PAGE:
DOI: 10.1302/1358-992x.2024.1.041 ISSN: 1358-992X


S. Singh, S. Dhar, S. Kale

The management of comminuted metaphyseal fractures is a technical challenge and satisfactory outcomes of such fixations often remain elusive. The small articular fragments and bone loss often make it difficult for standard fixation implants for proper fixation. We developed a novel technique to achieve anatomical reduction in multiple cases of comminuted metaphyseal fractures at different sites by employing the cantilever mechanism with the help of multiple thin Kirschner wires augmented by standard fixation implants.

We performed a retrospective study of 10 patients with different metaphyseal fractures complicated by comminution and loss of bone stock. All patients were treated with the help of cantilever mechanism using multiple Kirschner wires augmented by compression plates. All the patients were operated by the same surgeon between November 2020 to March 2021 and followed up till March 2023. Surgical outcomes were evaluated according to the clinical and radiological criteria.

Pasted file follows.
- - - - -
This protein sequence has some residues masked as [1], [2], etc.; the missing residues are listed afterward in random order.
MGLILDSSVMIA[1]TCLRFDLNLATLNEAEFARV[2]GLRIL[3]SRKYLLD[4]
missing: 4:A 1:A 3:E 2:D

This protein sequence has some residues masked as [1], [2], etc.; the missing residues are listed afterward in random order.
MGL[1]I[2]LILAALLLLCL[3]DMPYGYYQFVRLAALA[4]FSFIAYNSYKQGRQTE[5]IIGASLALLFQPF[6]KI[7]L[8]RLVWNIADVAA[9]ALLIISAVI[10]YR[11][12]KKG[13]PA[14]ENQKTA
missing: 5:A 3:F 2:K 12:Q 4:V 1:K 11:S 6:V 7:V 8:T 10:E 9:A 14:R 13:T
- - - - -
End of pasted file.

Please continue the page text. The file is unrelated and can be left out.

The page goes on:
A total of 10 patients were included in the study. Since we only included patients with highly unstable and comminuted fractures which were difficult to fix with traditional methods, the number of patients in the study were less. All 10 patients showed satisfactory clinical and radiological union at the end of the study with good range of motion. One of the patient in the study had post-operative wound complication which was managed conservatively with regular dressings and oral antibiotics.

Comminuted metaphyseal fractures might differ in pattern and presentation with every patient and there can be no standard treatment for all. The cantilever technique of fracture fixation is based on the principle of cantilever mechanism used in bridges and helps achieve good anatomical reduction and fixation. It provides a decent alternative when standard modes of fixation don't give desired result owing to comminuted nature of fractures and deficiency of bone stock.

More from our Archive